2016 in African politics


2016 proved to be a telling year in politics across the globe. Africa certainly played its part despite very few stories reaching our front pages. Unfortunately, Africa’s political climate was as harsh as their sun stricken deserts, the fact that their political woes stands up to those of the West is a testament to that. There were of course a multitude of reasons to remain optimistic – arguably 2016’s volatile nature meant that these stories failed to trickle down to us. Having said that, there is certainly an argument to be heard about the portrayal of non-western countries as regressive. Nonetheless here is a recap of the Africa’s riveting election stories.

Corruption. Rigging. Violence. Illegitimacy.

These are just some of the words that have come to be associated with African Elections. Was 2016 the year that saw Africa rid itself of these descriptions? No. If anything more unfavourable terms were gained.

Sub-Saharan leaders appear to have looked towards their North African counterparts for inspiration.  Internet and social media access being revoked during and after elections is becoming an unorthodox tradition for African elections. It is apparent that a host of Africa’s leaders will do anything to hold on to power via the use of traditional and contemporary gimmicks to stifle political dissent.

Uganda was the first to step up, their election saw the main opposition leader being detained by police only days before the election. President Yoweri Museveni, 71, sought to extend his thirty-year rule, as such he blocked social media on the day of the election to prevent people from “telling lies”. The election also saw voting stations opening hours late especially in Kampala which is traditionally an opposition stronghold…Museveni went on to win however the result was disputed by the opposition but their court bid failed.

Zambia held their elections in mid-August, President Edgar Lungu was re-elected despite dubiously gaining just over 50% of the vote.  The opposition leader challenged the poll results and launched a challenge in the Zambian court only for it later to be dismissed due to a “technicality”. Opposition leader Hakainde Hichilema described the judgement as a miscarriage of justice, another bid was launched however the High Court Judge decided to adjourn the presidential petition indefinitely…Thus resulting in Mr Lungu staying in power despite no clarification as to whether he was rightfully elected.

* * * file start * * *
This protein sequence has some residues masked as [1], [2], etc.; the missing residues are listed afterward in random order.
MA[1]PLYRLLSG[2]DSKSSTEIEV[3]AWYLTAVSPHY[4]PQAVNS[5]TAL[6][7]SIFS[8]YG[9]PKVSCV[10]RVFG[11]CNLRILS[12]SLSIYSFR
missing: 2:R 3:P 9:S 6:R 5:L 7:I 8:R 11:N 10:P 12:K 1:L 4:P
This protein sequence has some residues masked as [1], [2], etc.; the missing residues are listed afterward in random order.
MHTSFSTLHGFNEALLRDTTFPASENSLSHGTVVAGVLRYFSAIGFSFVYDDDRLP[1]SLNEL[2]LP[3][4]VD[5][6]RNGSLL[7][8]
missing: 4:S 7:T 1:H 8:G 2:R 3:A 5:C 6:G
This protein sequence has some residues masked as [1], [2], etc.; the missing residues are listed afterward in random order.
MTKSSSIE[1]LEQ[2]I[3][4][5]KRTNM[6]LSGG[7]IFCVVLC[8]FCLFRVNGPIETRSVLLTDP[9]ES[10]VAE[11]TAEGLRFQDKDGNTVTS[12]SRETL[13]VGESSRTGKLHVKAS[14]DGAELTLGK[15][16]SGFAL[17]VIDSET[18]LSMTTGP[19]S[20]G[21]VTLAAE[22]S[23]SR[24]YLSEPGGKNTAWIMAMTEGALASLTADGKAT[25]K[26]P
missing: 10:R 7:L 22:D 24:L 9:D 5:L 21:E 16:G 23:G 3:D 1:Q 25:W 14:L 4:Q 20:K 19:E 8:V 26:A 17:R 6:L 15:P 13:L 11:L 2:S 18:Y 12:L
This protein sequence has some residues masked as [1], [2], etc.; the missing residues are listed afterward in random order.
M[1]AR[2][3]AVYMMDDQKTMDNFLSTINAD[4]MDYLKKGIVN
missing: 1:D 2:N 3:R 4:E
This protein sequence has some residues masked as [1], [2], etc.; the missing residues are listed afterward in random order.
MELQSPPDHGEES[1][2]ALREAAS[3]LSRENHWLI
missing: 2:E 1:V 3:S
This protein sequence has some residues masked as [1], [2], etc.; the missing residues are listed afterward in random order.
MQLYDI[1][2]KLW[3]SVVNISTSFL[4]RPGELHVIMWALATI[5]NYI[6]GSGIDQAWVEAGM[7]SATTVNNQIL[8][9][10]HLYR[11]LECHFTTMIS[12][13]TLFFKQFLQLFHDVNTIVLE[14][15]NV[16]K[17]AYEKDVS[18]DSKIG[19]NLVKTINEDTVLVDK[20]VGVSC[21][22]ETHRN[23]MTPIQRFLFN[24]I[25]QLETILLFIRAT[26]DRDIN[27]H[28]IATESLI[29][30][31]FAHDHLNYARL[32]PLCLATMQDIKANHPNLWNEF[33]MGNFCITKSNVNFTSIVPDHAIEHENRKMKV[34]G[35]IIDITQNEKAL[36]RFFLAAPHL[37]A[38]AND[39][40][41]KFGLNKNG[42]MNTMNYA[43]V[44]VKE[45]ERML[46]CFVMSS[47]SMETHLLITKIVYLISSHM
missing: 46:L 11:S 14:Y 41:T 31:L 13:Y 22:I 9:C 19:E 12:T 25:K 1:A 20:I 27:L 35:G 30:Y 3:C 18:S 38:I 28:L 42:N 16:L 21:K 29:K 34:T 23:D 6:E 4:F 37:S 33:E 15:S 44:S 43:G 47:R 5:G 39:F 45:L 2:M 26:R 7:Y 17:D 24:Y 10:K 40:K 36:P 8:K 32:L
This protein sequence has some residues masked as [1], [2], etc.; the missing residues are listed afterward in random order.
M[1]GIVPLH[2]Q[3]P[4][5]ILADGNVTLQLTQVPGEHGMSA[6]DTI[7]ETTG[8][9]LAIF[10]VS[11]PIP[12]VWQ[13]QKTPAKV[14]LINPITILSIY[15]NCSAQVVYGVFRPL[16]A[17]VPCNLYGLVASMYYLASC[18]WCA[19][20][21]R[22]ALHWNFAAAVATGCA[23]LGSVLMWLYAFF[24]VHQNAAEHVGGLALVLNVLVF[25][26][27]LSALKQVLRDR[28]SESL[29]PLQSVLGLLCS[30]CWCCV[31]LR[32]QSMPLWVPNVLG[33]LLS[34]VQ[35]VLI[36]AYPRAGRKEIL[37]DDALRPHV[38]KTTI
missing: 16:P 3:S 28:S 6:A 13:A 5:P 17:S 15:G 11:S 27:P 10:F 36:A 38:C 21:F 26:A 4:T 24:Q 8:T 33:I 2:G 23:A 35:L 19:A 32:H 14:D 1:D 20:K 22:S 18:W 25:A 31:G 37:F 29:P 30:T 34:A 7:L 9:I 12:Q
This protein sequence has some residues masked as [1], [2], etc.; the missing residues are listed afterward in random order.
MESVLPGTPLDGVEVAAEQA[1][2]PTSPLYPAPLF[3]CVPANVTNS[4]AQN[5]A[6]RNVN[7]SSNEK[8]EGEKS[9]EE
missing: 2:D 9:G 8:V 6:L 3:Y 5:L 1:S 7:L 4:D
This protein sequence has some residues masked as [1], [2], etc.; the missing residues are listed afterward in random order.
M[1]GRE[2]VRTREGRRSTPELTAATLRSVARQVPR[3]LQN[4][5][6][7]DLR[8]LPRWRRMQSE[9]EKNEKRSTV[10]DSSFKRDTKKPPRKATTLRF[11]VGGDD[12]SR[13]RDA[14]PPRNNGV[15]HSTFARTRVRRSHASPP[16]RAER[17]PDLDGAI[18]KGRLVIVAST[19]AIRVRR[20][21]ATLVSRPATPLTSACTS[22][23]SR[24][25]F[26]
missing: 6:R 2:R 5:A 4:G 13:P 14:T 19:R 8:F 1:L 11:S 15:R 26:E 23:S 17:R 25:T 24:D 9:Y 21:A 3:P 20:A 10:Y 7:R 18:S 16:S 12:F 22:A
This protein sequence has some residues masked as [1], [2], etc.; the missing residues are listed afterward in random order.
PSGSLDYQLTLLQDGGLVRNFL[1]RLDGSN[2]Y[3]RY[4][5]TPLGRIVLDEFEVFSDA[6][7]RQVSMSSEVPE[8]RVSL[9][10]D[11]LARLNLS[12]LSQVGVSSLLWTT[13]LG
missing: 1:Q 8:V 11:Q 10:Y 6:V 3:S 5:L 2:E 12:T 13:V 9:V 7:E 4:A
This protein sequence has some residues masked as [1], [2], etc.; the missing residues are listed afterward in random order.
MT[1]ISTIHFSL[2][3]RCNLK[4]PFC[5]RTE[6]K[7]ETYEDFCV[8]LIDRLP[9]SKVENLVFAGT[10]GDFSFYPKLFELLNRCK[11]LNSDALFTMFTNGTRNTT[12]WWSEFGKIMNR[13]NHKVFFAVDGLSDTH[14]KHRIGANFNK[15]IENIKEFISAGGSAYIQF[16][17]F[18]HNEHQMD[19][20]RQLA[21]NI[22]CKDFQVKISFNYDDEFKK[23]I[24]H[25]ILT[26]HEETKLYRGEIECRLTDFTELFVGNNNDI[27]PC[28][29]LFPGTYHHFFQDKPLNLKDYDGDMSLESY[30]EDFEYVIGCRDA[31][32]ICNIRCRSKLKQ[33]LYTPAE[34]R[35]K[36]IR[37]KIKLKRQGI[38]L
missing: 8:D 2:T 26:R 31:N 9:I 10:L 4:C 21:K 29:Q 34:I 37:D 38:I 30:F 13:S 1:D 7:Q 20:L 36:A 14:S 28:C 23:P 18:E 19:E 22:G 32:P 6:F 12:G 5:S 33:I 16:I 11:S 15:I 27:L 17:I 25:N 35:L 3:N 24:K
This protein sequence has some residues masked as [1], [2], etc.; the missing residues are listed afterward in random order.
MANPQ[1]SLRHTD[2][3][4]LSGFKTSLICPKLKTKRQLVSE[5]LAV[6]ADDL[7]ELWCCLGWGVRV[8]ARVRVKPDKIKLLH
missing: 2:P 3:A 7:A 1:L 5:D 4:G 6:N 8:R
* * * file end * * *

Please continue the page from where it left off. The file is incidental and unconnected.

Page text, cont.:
Congo were due to hold their elections shortly after Zambia it was however delayed. Delayed for two years. Two years. According to the party in office, this delay was done in order to allow more people to register to vote. In the lead up to the election, there were fears that the current president would attempt to change the constitution in order to stand for his third term. Joseph Kabila became president at the age of 29 after his father died in 2001, one would be naïve to think that the delay of the election was merely due Kabila’s thirst for democracy and not wanting to extend his reign.

The opposition were expected to gain power and as such called for protests and a national strike that resulted in seventeen deaths. On the 23rd of December talks began between the two main parties it was proposed that Kabila would leave power in 2017, elections would be held in the same year and the constitution would not be able to be changed to allow him to run for three terms. Any deal would however be a shock, talks are being mediated by the Catholic Church. Congo were not the only country to delay their election, Somalia were due to hold their election on the 27th of December but it was delayed for the fourth time due to allegations of fraud and intimidation.

Gambia’s election did make the headlines and initially for the right reasons. The current president Yahya Jammeh surprisingly conceded defeat and the nation was praised for holding a relatively peaceful election. Gambia is yet to have a smooth transfer of power since gaining independence. Jammeh later rejected the result and called for a new election, his petition was rejected and the UN and ECOWAS urged Mr Jammeh to respect the result of the election.  Jammeh has been the president of Gambia for 22 years and is often described as erratic, he styles himself as “Excellency Sheikh Professor Doctor President” and has an equally dubious human rights record.

In Gabon, Ali Bongo was declared the president until 2025 in spite of widespread violence and allegations of vote tampering. Following the election result declaration, Gabon’s internet was cut off for 5 days. The oppositions campaign headquarters were bombed by the presidential guards. Mr Ping, the opposition party leader, called for voting figures from every polling station to be released to the public. This request has been seconded by the EU and the US but is not likely to be heeded given his history and stranglehold on the central African state.

Ghana routinely holds peaceful elections and was praised by Obama after their last election. They continued this process, the parliamentary party currently in office saw their bid for a fourth term in power end in defeat.  The race was tight but altogether fair and for the first time in their history, the electoral commissioner was female. We can only hope that their neighbours will emulate their success in 2017.

Photograph: Alisdare Hickson via Flickr

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